Your typical visitor to the U.S. art museum is more often than not affluent, white, and academically well-educated. As a Latina interested in and inspired by art, Verónica Betancourt often visits encyclopedic art museums – these are museums that claim a comprehensive representation of art history. Her experiences in these spaces are often rife with feelings of alienation and questions of her acceptance as a Latina in the museum’s narrative. Through her dissertation, Betancourt seeks to open these spaces to a more diverse population.
The conversation with Kevin Bilapka Arbelaez in the noisy Cup O’ Joe Clintonville lasted longer than the usual 30-minutes. There was just too much to talk about: his work at St. Vincent Family Center, musical solo projects, and writing with the band didi. We also mulled over issues of alienation in the community and the complexity of identifying as half one thing and half something else… something we both think a lot about.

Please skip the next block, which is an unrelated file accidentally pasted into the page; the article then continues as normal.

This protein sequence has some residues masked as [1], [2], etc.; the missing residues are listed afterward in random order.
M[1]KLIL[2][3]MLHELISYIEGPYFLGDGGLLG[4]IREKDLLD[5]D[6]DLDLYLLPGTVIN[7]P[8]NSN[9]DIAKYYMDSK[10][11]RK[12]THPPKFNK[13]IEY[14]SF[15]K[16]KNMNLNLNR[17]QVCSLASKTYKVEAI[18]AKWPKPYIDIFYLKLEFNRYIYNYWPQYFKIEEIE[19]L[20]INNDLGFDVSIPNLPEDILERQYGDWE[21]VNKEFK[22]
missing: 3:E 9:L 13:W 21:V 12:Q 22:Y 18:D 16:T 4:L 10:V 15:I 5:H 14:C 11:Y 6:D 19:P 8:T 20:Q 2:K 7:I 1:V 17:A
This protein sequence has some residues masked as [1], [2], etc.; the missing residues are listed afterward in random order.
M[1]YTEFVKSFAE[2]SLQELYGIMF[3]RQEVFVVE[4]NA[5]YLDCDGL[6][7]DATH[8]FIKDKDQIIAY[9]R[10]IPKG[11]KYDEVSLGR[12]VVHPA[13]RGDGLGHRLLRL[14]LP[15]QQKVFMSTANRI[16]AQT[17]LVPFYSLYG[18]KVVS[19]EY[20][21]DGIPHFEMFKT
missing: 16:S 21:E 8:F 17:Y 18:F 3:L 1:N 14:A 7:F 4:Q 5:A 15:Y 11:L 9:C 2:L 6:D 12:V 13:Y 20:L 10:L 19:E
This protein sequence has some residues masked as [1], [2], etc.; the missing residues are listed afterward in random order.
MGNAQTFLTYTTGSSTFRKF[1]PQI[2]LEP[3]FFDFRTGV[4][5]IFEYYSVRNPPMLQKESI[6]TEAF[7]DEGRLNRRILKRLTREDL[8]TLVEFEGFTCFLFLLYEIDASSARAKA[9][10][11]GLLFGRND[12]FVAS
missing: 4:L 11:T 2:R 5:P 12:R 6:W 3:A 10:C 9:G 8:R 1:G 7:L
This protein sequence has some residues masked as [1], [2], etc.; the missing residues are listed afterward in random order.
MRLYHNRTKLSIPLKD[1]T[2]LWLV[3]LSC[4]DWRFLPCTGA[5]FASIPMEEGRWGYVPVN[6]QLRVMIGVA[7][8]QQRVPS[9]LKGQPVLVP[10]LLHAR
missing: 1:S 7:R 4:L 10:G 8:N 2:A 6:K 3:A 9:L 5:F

Virginia Nunes Gutierrez beams at me from behind the counter of Bottoms Up Coffee Co-Op where she is now a budding barista and community advocate. The shop – which opened this past March of 2016 – is the realized product of Virginia and sister, Victoria Calderón Nunes’s, dream to revitalize and empower Franklinton. Proceeds from each cup of coffee combat the infant mortality rate in Columbus, Ohio (which are among the worst in the country), while the building gives start-ups and entrepreneurs space to work and collaborate.